The: No, brain development is the result of a complex interaction between both genes and environment. Brain development commences in utero. Billions of neurons are generated. They migrate from their labor and birth place in the embryo to their final positions. Axons and dendrites grow and connections (synapses) between neurons are formed. These systems are believed to be hardwired, that is determined by genetics. Once connections are formed, activity dependent systems come into play. Whether a connection is strengthened or eliminated will be determined by the activity of this connection, that is, it will rely on the activities of the baby/child.
An example of how the environment can influence brain development: Rutter et ing. (1998) studied Romanian orphans brought to England and adopted before age two (some before 6 months). When assessed on arrival, the babies were shown to be severely early childhood impaired and malnourished. Any time tested again after several years in the adoptive environment (at age 4), the children showed great physical and developmental improvement, especially those adopted before 6 months.
Q: Therefore, can a child outsmart his/her genes?
A: Indeed, that can be done claims Richard Nisbett writer of "Intelligence and Just how to Get It: Why Schools and Cultures Count". In this interview, Nisbett explores the interaction between genes, school and cleverness: "If our genes largely determine our IQ, which in turn underlies our performance throughout existence, then what is the role of faculty? "
In this other interview, exchild prodigy Joshua Waitzkin's, American mentally stimulating games player, fighting methods competitor, and author, explains how a lot will depend on understanding learning.
Q: Are babies created with more or with less neurons and crevices than adults?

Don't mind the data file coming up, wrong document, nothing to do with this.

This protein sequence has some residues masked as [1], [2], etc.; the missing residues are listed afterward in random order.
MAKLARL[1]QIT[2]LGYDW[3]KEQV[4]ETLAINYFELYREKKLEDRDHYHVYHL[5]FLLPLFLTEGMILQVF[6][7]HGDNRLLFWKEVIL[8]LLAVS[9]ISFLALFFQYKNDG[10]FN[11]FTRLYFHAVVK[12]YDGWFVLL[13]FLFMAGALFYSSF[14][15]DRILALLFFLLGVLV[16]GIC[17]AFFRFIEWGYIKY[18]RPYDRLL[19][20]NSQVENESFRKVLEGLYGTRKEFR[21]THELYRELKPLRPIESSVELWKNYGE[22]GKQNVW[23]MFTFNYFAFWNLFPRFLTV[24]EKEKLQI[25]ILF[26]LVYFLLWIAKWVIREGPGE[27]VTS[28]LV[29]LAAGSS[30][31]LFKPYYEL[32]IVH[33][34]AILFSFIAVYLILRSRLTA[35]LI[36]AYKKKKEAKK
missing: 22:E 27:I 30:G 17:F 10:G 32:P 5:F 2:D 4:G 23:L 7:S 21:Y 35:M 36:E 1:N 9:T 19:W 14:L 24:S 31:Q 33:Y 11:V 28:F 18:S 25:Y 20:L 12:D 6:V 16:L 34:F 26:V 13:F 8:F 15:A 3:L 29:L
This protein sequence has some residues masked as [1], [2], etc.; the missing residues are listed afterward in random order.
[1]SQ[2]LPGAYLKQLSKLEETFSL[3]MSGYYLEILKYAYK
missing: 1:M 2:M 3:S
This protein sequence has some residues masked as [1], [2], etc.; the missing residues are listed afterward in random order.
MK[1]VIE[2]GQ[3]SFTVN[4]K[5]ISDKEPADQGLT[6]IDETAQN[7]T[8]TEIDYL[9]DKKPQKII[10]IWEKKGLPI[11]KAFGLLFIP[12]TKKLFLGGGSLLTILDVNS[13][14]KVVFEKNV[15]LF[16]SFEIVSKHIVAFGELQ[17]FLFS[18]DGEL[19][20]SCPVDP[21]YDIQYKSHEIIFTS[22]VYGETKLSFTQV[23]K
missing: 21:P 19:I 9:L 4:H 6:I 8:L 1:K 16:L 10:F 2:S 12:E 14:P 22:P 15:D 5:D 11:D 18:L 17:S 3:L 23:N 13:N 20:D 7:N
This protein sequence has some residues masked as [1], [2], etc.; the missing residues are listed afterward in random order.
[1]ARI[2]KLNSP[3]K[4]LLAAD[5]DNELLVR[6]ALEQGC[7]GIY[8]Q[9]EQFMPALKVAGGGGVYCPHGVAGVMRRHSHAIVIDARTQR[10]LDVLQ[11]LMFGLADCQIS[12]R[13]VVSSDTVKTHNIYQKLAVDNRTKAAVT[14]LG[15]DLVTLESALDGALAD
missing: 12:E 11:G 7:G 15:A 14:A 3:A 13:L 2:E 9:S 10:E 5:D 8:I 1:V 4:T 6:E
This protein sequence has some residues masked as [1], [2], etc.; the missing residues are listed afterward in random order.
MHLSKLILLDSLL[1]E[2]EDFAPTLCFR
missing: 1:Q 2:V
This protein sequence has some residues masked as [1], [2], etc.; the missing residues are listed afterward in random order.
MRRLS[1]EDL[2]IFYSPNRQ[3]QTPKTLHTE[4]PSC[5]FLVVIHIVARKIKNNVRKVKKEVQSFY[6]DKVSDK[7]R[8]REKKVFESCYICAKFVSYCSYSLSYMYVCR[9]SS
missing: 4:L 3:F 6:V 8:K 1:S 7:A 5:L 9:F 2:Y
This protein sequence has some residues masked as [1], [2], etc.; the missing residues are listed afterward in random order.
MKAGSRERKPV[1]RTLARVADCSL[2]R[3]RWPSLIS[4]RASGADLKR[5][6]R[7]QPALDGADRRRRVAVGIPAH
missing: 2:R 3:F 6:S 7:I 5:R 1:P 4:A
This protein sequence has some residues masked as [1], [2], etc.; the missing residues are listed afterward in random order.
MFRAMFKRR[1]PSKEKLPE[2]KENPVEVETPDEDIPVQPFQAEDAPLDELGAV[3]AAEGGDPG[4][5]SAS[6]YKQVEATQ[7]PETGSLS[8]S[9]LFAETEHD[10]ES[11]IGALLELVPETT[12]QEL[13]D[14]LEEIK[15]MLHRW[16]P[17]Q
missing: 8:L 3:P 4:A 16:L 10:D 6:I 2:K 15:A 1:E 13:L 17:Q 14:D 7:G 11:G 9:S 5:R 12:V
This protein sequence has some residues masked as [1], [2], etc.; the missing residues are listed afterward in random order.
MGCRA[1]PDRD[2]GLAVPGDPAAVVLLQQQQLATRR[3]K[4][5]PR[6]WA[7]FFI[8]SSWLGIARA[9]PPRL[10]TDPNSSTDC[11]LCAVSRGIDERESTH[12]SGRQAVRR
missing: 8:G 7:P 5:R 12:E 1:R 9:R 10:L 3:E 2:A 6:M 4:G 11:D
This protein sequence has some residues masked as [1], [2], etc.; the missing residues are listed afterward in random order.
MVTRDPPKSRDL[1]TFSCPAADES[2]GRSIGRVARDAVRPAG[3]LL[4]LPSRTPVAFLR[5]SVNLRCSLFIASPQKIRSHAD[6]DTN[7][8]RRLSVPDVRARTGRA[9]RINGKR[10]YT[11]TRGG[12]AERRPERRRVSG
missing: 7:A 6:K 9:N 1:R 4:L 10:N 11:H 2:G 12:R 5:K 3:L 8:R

A: Infants are born with more neurons and so synapses than adults. In a research conducted in 2007, Abitz, Damgaard et al. in contrast 8 newborn human minds with the ones from 8 adult brains and showed that on average, adult neuron estimates were 41% lower than those of the newborn. What happens to these extra neurons and connections then? The answer then is synaptic pruning (or neuron pruning).
Synaptic pruning is a regulatory process that reduces the overall number of overproduced neurons by "weeding out" the weaker crevices. A weak synapse is a synapse that is not used much, which shows that experience is definitely an essential part of brain development.
Q: Is under 5 THE ONLY critical period for brain development?
A: No. Brain development is a continuum from birth to age 20 approximately. A "critical period" in development is a time, in the early stages of an organism's life, where the organism shows an excellent00 sensitivity to some stimuli in the environment. Get more information about brain development then you can always consider brain development in children.If the stimuli in the atmosphere are present, the affected person will develop in a specific way. If the stimuli are not present during the critical period, it may be difficult, or sometimes impossible, to develop some functions. For instance , if an infant does not see light during the first few months of life (at least 6 months), nerves and neurons running visual input will degenerate and eventually die.
The particular most wellknown example of critical period comes from the Critical Period Hypothesis (Lenneberg, 1967), which says that the first few years of life constitute enough time during which language develops easily. After that learning a language is more difficult and usually less successful.
Is it the case however that "everything happens before age 5?? Would age 0-5 be a critical period for all major cognitive skills? Simply no. Development is more a trajectory, a continuum. Human brain imaging studies and study show that the brain is not fully developed until age 18 to 20. Specifically, the frontal lobes of the brain the part involved in judgment, organization, planning and strategizing are the previous ones to be born to function as an adult.